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What to Do Immediately After a Layoff

There are specific ways you can set yourself up for success in the days ahead.

by Gretchen Brown
May 6, 2020 | Work

When I lost my job two years ago, I felt a bunch of things. Mostly, I felt defeated.

My job was my entire identity, and suddenly it was gone. I was left picking up the pieces — figuring out who I was on my own, and what I’d be next.

Right now, a whole bunch of people are probably feeling this way. At least 30 million Americans have filed for unemployment since mid-March.

Immediately after a layoff, things feel like a blur.

But there are concrete things you can do to set yourself up for success, even in the midst of such a hard time.

1. Work through how you’re feeling

While everyone deals with change in different ways, layoffs can pack an emotional wallop. 

Some might be relieved to finally exit a job they didn’t like. Most folks are left feeling lost and stressed, anxious, angry or sad.

“Losing a job is traumatic,” said Darrell “Coach D” Andrews, a workforce development coach. “Often if not appropriately addressed, it can cause us to go into a depressive state.”

Andrews says you need to come to grips with what happened and figure out what might be standing in your way going forward.

Man is sad after layoff. REWIRE PBS Work layoff
The job search can be a marathon, not a sprint, and it takes steady progress to keep going without burnout.  |  Credit: Adobe

For instance, while trust is important for a thriving workplace environment, folks who experience a layoff often have lasting trust issues, according to a study from the University of Manchester.

It helps no one to ignore how you’re feeling. You need to work through it fully to be ready to move forward.

“You need to build mental resilience, positivity and energy for the road ahead, so take the time you need,” said Shefali Raina, a New York City-based career coach

2. Look at your financial picture

Even if you have a good amount saved, it’s important that you apply for unemployment right away. Especially now.

“Unemployment offices are overwhelmed which is leading to a large delay in processing new claims,” said Adam Sanders, Director of Successful Release, an organization dedicated to helping disadvantaged populations find financial and professional success.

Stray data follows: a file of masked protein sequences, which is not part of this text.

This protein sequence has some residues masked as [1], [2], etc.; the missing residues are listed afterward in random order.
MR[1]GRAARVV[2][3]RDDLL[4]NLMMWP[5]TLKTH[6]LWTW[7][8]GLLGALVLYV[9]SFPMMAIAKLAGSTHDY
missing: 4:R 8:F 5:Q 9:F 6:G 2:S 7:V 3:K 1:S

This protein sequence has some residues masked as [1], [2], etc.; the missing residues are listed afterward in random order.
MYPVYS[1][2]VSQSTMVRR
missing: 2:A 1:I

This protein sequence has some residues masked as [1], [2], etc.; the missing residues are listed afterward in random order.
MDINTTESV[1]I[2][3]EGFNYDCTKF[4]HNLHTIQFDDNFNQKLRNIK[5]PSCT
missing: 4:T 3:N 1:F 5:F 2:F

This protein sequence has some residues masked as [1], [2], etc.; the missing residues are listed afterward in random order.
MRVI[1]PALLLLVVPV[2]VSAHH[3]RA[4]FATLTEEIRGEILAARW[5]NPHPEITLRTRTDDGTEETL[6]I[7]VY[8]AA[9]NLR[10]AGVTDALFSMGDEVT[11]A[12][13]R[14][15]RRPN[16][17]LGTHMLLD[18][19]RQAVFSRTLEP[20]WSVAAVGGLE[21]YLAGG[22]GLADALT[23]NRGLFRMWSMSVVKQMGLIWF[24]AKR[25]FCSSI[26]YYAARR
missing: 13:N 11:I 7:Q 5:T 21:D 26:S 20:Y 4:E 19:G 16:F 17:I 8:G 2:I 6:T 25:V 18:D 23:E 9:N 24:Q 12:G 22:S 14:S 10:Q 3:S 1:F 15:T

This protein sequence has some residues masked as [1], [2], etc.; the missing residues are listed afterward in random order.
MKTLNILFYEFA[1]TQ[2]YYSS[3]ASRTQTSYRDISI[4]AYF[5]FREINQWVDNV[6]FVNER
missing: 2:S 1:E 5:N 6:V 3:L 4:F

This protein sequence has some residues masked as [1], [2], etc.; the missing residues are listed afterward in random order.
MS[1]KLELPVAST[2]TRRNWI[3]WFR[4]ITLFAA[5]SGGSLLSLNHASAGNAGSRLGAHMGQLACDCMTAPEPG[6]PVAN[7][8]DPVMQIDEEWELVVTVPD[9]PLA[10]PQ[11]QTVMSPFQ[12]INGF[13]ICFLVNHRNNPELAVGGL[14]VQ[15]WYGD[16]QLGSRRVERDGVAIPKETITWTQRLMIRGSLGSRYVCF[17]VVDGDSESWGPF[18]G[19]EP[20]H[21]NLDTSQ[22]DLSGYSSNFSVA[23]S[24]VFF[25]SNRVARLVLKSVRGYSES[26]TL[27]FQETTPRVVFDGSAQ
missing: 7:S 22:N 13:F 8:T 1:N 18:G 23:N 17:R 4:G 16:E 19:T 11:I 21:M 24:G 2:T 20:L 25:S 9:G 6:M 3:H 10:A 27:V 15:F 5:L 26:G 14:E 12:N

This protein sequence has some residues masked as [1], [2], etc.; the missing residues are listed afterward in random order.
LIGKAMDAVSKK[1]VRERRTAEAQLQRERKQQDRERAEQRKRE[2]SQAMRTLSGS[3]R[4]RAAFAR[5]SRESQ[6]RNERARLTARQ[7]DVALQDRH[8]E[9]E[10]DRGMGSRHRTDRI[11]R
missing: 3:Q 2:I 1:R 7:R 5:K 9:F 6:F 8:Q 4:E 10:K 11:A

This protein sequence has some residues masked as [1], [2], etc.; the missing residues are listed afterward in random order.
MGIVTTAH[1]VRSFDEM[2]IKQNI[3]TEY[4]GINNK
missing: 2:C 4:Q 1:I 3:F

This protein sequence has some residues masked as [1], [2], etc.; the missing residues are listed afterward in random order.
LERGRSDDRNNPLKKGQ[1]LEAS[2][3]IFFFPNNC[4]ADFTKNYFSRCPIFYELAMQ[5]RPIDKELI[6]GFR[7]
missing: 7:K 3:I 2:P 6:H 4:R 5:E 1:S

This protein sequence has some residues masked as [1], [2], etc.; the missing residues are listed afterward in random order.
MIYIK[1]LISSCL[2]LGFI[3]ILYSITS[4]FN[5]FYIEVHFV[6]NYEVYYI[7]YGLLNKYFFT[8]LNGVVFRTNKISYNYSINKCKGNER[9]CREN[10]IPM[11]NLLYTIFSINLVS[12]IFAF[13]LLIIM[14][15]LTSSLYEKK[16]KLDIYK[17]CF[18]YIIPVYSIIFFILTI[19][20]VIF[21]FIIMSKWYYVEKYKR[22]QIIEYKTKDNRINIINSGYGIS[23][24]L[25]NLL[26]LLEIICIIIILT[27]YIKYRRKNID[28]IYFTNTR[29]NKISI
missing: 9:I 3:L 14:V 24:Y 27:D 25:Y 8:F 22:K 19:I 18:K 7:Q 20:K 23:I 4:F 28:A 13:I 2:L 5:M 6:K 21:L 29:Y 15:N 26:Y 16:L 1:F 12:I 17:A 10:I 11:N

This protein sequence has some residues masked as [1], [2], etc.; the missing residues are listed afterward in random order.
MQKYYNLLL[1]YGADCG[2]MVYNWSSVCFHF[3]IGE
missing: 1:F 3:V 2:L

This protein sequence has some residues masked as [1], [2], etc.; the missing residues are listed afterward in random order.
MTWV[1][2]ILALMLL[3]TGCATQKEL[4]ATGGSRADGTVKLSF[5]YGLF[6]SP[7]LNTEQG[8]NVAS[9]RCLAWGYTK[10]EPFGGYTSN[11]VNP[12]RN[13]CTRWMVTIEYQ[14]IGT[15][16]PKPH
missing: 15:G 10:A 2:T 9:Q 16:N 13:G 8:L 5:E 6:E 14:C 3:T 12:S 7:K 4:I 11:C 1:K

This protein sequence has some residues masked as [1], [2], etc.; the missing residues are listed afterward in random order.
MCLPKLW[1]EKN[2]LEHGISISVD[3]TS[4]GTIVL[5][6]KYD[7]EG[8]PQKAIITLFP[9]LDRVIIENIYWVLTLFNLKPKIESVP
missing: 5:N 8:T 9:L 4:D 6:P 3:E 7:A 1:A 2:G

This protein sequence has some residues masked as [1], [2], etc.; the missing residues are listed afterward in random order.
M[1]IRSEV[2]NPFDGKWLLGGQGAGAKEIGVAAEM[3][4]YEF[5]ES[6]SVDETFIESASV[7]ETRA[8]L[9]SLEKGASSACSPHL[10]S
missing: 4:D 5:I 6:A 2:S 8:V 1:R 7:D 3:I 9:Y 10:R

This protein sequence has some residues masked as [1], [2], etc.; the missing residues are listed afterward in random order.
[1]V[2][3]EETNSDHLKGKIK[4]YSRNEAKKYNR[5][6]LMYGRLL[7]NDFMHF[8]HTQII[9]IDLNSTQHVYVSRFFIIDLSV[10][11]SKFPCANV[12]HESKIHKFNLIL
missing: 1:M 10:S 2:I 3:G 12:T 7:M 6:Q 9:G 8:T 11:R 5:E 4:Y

“You need to file as soon as you can to ensure that payments start as quickly as possible.”

Because so many people are trying to file at one time, Sanders said it’s important to be persistent when you call in to your local unemployment office. If you don’t get through at first, keep trying.

You’ll have the best luck calling at off-peak times — reach out as early in the A.M. as you can — and following up via email.

Then, document your entire financial situation — your savings, your expenses, how quickly you spend money each month. Maybe you have a few things you can cut (can you share a streaming service with your BFF, for instance?).

“Make a plan for how you will navigate the next few months financially in case you need that time to get the next job,” Raina said.

3. Get the word out

It’s natural to feel some shame after a layoff, but it’s important to get the word out to everyone you know — both your professional and personal networks — that you’re out of a job and looking.

LinkedIn has an option to signal to recruiters that you’re on the job hunt, but you can let other folks know through a simple status update or tweet.

“Don't approach people in a panic, communicate with confidence and be clear on what type of work you are looking for,” Andrews said.

This isn’t the time to trash your now-former workplace. On the contrary, those folks can be the best references for your credibility and work ethic, Raina said, so make sure to handle the transition with grace.

Another group of people you might want to connect with, but haven’t thought of? Folks who are in your same boat, also looking for a job. That’s how you’ll create a great support network for your search.

“These people will have the best market intelligence,” Raina said. 

“Who is hiring, what the interview experience is like lately, what are the upcoming events and will be a great source of information and support.”

These folks can also help hold you accountable through the job search process, folks you can check in with regularly and compare notes with.

4. Make a long-term plan

Maybe your long-term plan is just sticking to your new budget. Maybe it’s applying to a certain number of jobs in a given month. A long-term plan will keep you motivated and accountable in the days and weeks to come, something to work toward.

Raina recommends sticking to an “action mode,” where you’re both strategic (i.e. not applying to every single job you see on LinkedIn, but the jobs that are a good fit) and actionable.

Knock off each step and keep trucking along. The job search can be a marathon, not a sprint, and it takes steady progress to keep going without burnout.

Gretchen Brown
Gretchen Brown is an editor for Rewire. She’s into public media, music and really good coffee. Email her at [email protected], or follow her on Twitter @gretch_brown.
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